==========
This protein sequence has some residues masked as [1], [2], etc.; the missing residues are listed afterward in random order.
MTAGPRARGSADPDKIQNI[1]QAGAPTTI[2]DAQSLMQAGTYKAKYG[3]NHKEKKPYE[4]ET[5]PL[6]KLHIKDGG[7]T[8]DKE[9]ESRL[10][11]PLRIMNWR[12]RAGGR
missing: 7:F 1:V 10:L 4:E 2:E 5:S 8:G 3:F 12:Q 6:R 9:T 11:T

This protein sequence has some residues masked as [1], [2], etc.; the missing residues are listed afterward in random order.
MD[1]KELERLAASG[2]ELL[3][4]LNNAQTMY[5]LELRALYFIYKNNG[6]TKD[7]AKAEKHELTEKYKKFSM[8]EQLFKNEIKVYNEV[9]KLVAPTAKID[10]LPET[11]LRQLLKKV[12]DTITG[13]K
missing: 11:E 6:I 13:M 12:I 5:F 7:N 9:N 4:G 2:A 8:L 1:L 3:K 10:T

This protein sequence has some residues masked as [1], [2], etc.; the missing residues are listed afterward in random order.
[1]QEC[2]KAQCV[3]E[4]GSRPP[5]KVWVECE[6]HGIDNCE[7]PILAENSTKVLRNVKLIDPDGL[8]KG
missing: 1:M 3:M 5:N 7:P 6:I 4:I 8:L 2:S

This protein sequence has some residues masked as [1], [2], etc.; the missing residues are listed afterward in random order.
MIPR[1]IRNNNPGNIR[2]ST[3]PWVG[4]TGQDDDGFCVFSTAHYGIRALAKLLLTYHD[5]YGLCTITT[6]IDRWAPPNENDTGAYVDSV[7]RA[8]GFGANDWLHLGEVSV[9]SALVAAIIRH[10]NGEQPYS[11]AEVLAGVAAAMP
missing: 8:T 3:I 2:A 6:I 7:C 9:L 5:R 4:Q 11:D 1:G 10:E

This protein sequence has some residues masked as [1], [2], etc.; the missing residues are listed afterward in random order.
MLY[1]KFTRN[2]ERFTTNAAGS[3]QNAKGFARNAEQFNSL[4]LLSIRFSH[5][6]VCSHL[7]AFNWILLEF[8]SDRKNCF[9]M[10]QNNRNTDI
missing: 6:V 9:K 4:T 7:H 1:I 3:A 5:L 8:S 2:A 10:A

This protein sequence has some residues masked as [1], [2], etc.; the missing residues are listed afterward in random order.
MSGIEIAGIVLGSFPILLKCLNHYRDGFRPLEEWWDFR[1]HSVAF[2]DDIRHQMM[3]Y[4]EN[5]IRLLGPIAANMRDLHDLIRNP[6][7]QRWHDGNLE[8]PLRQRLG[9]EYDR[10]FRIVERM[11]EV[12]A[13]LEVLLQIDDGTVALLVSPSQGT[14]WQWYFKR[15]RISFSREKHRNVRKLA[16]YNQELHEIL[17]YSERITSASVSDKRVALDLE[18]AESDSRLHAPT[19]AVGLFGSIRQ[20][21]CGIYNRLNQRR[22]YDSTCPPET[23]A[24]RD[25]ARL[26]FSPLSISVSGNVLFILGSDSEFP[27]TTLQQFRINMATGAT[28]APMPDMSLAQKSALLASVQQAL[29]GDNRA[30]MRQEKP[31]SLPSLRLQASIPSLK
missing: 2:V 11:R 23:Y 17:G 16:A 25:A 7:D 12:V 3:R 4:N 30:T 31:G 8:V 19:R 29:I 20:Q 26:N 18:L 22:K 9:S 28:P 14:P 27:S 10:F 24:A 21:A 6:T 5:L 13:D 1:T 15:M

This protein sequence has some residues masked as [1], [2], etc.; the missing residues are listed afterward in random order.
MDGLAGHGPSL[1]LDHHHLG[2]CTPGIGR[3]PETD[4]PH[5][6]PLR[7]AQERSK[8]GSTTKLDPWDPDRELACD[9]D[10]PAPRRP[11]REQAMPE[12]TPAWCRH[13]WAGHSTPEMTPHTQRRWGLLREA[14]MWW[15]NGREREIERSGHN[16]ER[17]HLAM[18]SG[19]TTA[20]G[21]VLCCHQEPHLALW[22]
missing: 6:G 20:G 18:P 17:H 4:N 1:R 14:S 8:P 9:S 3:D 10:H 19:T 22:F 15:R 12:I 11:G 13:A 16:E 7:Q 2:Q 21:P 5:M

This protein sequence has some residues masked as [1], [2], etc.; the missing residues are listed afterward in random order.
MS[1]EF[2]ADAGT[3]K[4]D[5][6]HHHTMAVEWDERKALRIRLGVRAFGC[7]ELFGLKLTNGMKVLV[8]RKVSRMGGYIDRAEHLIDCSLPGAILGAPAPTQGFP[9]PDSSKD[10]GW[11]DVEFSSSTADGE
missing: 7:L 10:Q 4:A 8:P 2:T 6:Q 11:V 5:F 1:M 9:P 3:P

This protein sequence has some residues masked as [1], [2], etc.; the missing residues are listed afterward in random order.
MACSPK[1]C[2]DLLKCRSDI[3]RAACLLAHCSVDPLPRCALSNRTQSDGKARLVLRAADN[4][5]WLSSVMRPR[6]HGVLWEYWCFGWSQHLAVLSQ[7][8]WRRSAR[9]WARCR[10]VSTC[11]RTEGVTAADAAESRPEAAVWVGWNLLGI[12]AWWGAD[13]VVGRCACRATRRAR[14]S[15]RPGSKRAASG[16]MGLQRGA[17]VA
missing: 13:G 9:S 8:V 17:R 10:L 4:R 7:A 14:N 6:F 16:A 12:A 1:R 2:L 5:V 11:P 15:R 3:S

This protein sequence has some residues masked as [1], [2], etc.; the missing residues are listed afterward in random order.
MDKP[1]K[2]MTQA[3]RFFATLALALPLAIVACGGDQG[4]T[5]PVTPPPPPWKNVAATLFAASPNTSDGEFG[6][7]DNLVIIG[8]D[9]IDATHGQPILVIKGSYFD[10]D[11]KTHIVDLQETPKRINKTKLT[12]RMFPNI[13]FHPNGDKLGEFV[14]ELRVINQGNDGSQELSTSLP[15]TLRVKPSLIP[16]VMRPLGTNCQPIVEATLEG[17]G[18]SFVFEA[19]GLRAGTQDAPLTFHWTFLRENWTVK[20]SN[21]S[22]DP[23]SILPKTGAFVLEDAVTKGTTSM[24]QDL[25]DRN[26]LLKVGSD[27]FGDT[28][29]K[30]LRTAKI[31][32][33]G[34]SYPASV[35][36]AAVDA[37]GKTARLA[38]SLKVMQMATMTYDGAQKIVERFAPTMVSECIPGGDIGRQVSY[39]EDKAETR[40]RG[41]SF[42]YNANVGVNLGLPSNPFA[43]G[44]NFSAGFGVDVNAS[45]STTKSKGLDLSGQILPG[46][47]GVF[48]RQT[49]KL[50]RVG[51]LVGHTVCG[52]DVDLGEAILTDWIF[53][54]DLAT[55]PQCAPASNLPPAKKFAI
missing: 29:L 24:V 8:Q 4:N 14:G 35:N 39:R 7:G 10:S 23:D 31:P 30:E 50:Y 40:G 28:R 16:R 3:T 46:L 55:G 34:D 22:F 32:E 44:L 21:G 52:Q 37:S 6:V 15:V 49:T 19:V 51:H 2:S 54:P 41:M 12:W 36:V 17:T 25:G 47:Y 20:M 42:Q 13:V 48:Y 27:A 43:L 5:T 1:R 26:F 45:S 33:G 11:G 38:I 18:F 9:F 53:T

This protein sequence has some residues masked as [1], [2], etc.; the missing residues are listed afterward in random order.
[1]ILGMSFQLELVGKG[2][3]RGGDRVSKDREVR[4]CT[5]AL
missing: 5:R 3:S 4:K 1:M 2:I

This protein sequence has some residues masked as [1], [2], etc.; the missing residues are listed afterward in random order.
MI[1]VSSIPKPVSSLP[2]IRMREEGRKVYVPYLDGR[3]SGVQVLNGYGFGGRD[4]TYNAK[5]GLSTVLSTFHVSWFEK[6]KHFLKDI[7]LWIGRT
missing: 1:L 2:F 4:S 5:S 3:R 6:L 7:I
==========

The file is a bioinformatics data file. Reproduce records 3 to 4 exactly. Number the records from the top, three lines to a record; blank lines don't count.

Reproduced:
This protein sequence has some residues masked as [1], [2], etc.; the missing residues are listed afterward in random order.
[1]QEC[2]KAQCV[3]E[4]GSRPP[5]KVWVECE[6]HGIDNCE[7]PILAENSTKVLRNVKLIDPDGL[8]KG
missing: 1:M 3:M 5:N 7:P 6:I 4:I 8:L 2:S

This protein sequence has some residues masked as [1], [2], etc.; the missing residues are listed afterward in random order.
MIPR[1]IRNNNPGNIR[2]ST[3]PWVG[4]TGQDDDGFCVFSTAHYGIRALAKLLLTYHD[5]YGLCTITT[6]IDRWAPPNENDTGAYVDSV[7]RA[8]GFGANDWLHLGEVSV[9]SALVAAIIRH[10]NGEQPYS[11]AEVLAGVAAAMP
missing: 8:T 3:I 2:A 6:I 7:C 9:L 5:R 4:Q 11:D 1:G 10:E